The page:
Anyway, you know where I’ll be this Saturday afternoon. I will not be wearing an Optimus mask, but I wear the Autobot badge on my heart with pride. Tell me what you all think about Transformers. Have you seen it? Are planning to see it? What do you think of it? Is it a true event movie or just another over-hyped ride in the long line of so-called summer blockbusters? Who will you be seeing Transformers with? Chime in!


  1. You hit the nail square on the head. I left the movie feeling that this is one of the greatest movies I've seen in a long time. It was just so exciting, so awesome.

    Spiderman, PoTC, Batman Begins, these are great movies that hit the nostalgia gene, and I love them, but in some ways it feels like Transformers surpasses them. It's hard to explain why. I guess your idea of an "event" movie is what I'm talking about.

    If the Oscars gave an award for "awesome" Transformers would win it hands down. But they don't, which is why they suck in my humble opinion.

    P.S. I always chuckle to myself when I watch a Michael Bay movie. Between the music and his signature scenes and camera shots, you can always see the "Michael Bay" in his movies. He's one of the only directors who I can do this with, and that's not a complaint.

  2. I plan on seeing it soon but yesterday my dad asked me why I'd want to see a movie like that. I told him about the cartoon when I was a kid, etc. but more simply that it's vehicles that transform into huge freaking robots and battle each other. What more do you really need to say?

  3. I saw it on Monday, and loved it.

    Sure, it won't win best picture, and it was not as immersing as some of my more favorite films, but it is one of the best action blockbusters i have ever seen, and the only Bay film that i liked. Spielberg seems to have reigned in Bay well. It actually had depth.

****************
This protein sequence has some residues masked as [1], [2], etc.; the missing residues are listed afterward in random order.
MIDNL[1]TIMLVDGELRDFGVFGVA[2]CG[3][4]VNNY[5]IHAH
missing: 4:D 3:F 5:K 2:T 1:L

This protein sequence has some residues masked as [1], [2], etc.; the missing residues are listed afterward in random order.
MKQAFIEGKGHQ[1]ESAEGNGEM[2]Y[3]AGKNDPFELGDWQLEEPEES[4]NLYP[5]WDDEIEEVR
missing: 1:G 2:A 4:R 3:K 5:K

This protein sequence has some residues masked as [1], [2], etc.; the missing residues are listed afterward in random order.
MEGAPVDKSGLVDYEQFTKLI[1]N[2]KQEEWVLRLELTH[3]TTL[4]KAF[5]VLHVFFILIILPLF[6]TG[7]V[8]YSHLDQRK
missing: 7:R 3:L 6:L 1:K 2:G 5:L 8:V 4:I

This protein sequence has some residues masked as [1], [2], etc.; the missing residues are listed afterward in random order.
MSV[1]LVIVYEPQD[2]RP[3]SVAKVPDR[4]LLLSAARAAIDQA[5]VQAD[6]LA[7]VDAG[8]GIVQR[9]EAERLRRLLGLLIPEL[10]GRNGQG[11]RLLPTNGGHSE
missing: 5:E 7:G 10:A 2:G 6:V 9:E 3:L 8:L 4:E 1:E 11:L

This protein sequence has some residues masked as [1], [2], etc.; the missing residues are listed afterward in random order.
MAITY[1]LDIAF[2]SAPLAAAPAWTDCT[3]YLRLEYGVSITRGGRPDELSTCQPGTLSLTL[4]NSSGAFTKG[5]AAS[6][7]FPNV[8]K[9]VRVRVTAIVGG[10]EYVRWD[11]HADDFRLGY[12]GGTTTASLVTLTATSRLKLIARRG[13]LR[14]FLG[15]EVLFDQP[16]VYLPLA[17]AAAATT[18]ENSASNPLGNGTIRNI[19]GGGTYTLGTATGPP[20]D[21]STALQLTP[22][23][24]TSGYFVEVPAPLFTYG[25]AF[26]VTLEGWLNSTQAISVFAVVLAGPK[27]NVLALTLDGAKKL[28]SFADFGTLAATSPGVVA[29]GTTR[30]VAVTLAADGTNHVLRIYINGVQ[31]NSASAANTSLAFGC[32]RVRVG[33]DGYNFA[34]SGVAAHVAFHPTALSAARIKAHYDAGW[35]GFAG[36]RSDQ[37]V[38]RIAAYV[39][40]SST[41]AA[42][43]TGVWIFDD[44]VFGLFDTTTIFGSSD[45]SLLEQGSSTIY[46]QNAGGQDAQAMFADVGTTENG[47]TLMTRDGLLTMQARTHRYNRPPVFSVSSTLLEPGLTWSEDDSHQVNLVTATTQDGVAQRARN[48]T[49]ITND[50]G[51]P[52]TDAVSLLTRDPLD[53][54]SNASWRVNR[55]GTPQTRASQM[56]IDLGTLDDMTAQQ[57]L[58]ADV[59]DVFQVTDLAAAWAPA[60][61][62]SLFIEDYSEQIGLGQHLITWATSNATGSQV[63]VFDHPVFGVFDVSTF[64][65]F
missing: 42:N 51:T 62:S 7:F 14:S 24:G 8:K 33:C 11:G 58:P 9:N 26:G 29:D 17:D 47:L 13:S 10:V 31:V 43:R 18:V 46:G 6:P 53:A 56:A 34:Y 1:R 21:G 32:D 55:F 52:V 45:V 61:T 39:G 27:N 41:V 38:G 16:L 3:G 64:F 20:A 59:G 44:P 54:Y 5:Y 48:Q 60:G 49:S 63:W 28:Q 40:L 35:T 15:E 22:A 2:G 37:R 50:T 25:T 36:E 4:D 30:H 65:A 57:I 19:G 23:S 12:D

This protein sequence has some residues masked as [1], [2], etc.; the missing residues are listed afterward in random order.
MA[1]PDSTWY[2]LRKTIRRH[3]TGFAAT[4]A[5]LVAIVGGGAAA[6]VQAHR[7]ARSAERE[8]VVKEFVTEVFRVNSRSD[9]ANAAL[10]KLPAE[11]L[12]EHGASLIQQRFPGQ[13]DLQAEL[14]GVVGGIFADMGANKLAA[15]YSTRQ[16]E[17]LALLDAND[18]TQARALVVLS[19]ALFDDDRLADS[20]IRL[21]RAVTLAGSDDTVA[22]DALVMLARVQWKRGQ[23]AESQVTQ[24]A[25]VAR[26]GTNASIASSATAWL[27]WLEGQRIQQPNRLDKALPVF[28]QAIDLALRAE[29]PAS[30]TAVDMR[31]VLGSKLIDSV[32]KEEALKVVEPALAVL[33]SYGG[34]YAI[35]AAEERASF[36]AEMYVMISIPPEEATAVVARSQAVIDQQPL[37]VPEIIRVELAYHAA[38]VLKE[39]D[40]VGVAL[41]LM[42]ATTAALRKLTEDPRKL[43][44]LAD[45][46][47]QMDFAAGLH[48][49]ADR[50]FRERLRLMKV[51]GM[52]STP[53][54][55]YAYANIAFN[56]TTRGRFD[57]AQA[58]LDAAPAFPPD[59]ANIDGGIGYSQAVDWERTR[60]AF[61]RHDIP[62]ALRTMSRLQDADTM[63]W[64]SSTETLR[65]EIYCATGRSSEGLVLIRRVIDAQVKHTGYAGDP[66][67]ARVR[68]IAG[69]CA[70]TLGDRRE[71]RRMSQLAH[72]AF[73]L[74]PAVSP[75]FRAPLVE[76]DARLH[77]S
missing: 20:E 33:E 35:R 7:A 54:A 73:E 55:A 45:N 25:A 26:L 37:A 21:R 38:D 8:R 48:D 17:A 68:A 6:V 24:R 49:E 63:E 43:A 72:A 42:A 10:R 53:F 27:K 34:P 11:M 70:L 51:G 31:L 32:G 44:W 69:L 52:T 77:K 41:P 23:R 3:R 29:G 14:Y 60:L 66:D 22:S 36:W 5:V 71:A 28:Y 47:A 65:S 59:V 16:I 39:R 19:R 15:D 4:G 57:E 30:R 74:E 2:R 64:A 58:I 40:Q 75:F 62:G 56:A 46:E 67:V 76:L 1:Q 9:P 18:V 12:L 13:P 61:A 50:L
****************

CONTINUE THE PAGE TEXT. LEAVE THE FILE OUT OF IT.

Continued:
4. To respond to all three comments: first, mike, Oscar best picture nominees and movies like Transformers are in two totally different realms. Rarely do they overlap (LOTR was very unique in this regard). Oscar best pictures will grab the attention for a season, but there's a reason why on those quiz shows no one can remember what the best picture winner was back in 19-whenever. Because, as technically or artistically sound they are, they do not draw on or impact our collective consciousness the way real event movies do. But you ask anyone about the first time they saw Jaws, Terminator 2, Jurassic Park, Return of the Jedi, Independence Day, etc, where they were, how people reacted, and they will have a story to tell.

    To shawn, that really is what this comes down to. We're going out there to see a battle royale between massive, battle-honed robots, rendered in the best CGI ever, and we're going to be emotionally invested in them because they were (or still are) our favorite toys. There is a time to be artistically nourished by cinema; it's called pre-Oscar season. But summer is for rocking, blowing out the theater sound system, and bonding over impossibly huge action sequences! That's Transformers. 'Nuff said.

    Shawn, I definitely agree that Spielberg has helped to keep this Bay flick in check. I mean, did you see The Island? Ay carumba! Thank goodness for godfather Steve!

  5. I too had to gather the assemblage to reminisce in computer generated clarity. I mentioned on a previous post that I would see it with my brother, the person with whom I grew up on Transformer toys and cartoons. So I flew from Austin to Denver to see the movie on the 4th.

    I'd stopped watching previews, reading articles and looking at photos of the movie about a month ago so I could go in as hype-less as possible and I think that helped. I keep hearing from other people that there were plot holes and I keep thinking back wondering where? I don't know that there was much of a plot to start with. It's like giving a bad food review to Burger King. Dude, you're eating at Burger King.

    Aside from a bladder issue, I enjoyed the movie for what it was. I wanted big robots punching each other and guess what? If I wanted depth and pathos I'd have stayed home and rented Crash. This is the kind of movie you see early, then spend a day shooting fireworks, eating food that's bad for you, maybe going to a carnival and riding something rickety. You don't see this flick and then go to a coffee house and snap at the poets and decompress and absorb the morality of the tale. It's just not made for that.

    I enjoyed this movie the same way I enjoy listening to ABBA or eating an entire box of Oreos or staying up late playing video games. It made me smile a lot and I'd rather see a movie that makes me smile than one that makes me think about my life.